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14 June 2018 Photo Supplied
Next Chapter Green Ribbon campaign addresses mental health
Members of Next Chapter and UFS Student counselling are working together to address mental health issues.

Next Chapter, a student support group at the UFS presented the Green Ribbon campaign, pledging their support to students and providing them with assistance in coping with life events that stimulate stress and contribute negatively to their mental health. The team aims to break the stigma surrounding mental health care, and continually assist students with mental health-related issues that they struggle with daily.

The Green Ribbon represents mental health awareness, which is a pressing matter for students and is the type of support students need in a stressful university environment. The campaign focuses on teaching students how to cope with life events that stimulate stress, and contribute negatively to their mental health.
 
A discussion by Dr Ancel George: practising clinical psychologist and lecturer from the UFS Department of Psychology, and Dr Mellissa Barnaschone: Director of UFS Student Counselling, took place, where talks were prominent about creating an inclusive environment for UFS students.

The panel shared a few tips on how students should work towards managing stress, and motivated them for the main mid-year examinations.
 
The follow-up Exam Cram Workshop, presented by Nadia Cloete and Lize Wolmarans, that combined time and stress management, took place on 2 June 2018, and saw students receiving advice on how to approach various issues during the examination period.
 
Mental health awareness does not end with the campaign and Next Chapter’s slogan “Your story continues” encourages students to regularly wear and commemorate the green ribbon in support of continual mental healthcare.
 
Should you have any enquiries or input for the ongoing campaign, contact the Next Chapter team on ufsnextchapter@gmail.com, or further email Tshepang Mahlatsi, founder of Next Chapter on tshepangmahlatsi767@gmail.com

News Archive

Doll parent project exposes learners to real-life issues of responsible reproductive health
2016-11-01

Description: Doll parent project  Tags: Doll parent project

Princess Gaboilelwe Motshabi,
Princess Gabo Foundation, Maki Lesia,
School of Nursing, Zenzele Mdletshe,
Internationalisation office, Masters of
Education students from Rutgers University
and study leader.


With the alarming rate of teenage pregnancies in secondary schools, a concerned teacher approached University of the Free State (UFS) School of Nursing in 2013, and in 2015, the Reproductive Health Education Project (RRHEP) was established in collaboration with fourth-year Midwifery students, the Princess Gabo Foundation and the UFS Community Engagement Directorate.

Empowering learners to make responsible reproductive health choices was the primary objective, which got final-year nursing students involved in the Doll-Parenting Project as part of their Service Learning Module. To simulate parenting, boys and girls in Grade Eight were given dolls to take care of as their “baby” for a given period of time. After an information session with parents and guardians, the project took off at Moroka High School in Thaba Nchu and Lekhulong High School in Mangaung. The Princess Gabo Foundation, an NGO operating in the Thaba Nchu community, which supports maternal health programmes, provided the dolls, kangaroo wraps, and diaries in which learners recorded their daily experiences of caring for a baby.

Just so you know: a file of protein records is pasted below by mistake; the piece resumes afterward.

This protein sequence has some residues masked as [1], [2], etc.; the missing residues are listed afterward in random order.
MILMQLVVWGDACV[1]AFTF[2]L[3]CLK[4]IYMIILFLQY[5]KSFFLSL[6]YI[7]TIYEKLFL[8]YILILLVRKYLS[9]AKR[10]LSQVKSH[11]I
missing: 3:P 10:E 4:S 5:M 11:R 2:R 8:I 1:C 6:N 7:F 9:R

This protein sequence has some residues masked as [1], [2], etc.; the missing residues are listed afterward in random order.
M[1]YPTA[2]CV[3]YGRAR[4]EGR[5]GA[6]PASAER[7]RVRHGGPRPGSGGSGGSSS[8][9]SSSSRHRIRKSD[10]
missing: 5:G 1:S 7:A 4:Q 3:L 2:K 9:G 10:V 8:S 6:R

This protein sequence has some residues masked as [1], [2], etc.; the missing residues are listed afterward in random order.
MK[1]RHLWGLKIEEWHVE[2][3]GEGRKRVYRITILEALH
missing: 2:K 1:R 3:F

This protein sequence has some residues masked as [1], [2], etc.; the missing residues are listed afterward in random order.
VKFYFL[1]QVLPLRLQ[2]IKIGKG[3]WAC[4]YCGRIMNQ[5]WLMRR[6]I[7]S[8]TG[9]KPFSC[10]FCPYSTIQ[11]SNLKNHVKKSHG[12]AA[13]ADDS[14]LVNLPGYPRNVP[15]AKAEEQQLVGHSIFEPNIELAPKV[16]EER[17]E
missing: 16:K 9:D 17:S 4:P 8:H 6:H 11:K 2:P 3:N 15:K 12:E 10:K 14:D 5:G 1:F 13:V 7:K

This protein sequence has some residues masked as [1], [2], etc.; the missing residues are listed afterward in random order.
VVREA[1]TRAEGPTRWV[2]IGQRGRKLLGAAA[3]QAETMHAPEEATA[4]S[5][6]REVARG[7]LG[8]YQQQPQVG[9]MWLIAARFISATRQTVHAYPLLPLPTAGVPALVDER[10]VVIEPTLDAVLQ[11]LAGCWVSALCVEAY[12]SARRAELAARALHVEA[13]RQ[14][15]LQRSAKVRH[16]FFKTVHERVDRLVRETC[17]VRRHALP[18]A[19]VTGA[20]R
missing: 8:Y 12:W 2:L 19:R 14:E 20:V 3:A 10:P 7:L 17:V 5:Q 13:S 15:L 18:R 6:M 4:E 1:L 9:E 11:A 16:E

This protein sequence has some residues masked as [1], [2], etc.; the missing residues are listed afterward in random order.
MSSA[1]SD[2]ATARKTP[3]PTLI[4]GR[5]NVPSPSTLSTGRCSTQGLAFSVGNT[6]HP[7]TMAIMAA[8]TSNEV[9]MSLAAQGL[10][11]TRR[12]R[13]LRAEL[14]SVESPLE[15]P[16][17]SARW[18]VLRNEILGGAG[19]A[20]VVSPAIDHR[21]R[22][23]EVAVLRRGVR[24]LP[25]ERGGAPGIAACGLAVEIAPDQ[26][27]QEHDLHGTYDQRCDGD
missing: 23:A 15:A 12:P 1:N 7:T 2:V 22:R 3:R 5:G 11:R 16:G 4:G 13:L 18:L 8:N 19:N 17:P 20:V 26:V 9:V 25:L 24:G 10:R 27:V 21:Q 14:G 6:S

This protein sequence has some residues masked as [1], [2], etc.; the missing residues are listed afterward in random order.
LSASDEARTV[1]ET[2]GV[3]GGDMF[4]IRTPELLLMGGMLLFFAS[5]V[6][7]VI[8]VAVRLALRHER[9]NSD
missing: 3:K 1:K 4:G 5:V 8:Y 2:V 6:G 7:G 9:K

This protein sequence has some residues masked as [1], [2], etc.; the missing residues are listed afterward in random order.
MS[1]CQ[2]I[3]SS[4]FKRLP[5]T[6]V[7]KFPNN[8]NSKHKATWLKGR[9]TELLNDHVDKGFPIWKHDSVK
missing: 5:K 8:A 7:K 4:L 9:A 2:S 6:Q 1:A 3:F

Teen parenting – a challenging experience

Learners were required to calculate how much it would cost to care for a baby, the cost of buying nappies, formula milk (if not breast feeding), doctor’s visits, and medicine. The project was supported by teachers in various subject classes, and learners were encouraged to express themselves through writing of poems or essays about how it feels to be a teen parent.

Dr Delene Botha, lecturer at the School of Nursing, said there was a need to establish a sustainable research project that would attract funding. By adding some of the missing components and drawing on other disciplines such as Sociology and Psychiatry, the project was expected to be extended to meet the needs of other stakeholders including teachers, parents and the community at large.

With cellphones and data provided by the Community Engagement office, the “parenting practice” involved receiving SMS messages from nursing students during odd times of the day to remind them about the needs of the baby; such as wet nappies, the “baby” not feeling well and to be soothed.

Sensitising learners yields success

In evaluating their performance, appointed “police learners” became the eyes and ears of the community to observe and report on how “parents” treated their “babies”. Statements from participants and feedback showed Incidences of negligence and the feeling of embarrassment from being a teen parent. The report indicated that learners felt that having a baby while still at school was not a good idea. The project concluded with a debate on the subject.

As part of the programme, a group of postgraduate Education students from Rutgers University in the US, visited Chief Moroka High School and received first-hand information from their interaction with the learners from which they created digital stories of their Community Engagement experience and took these back with them.

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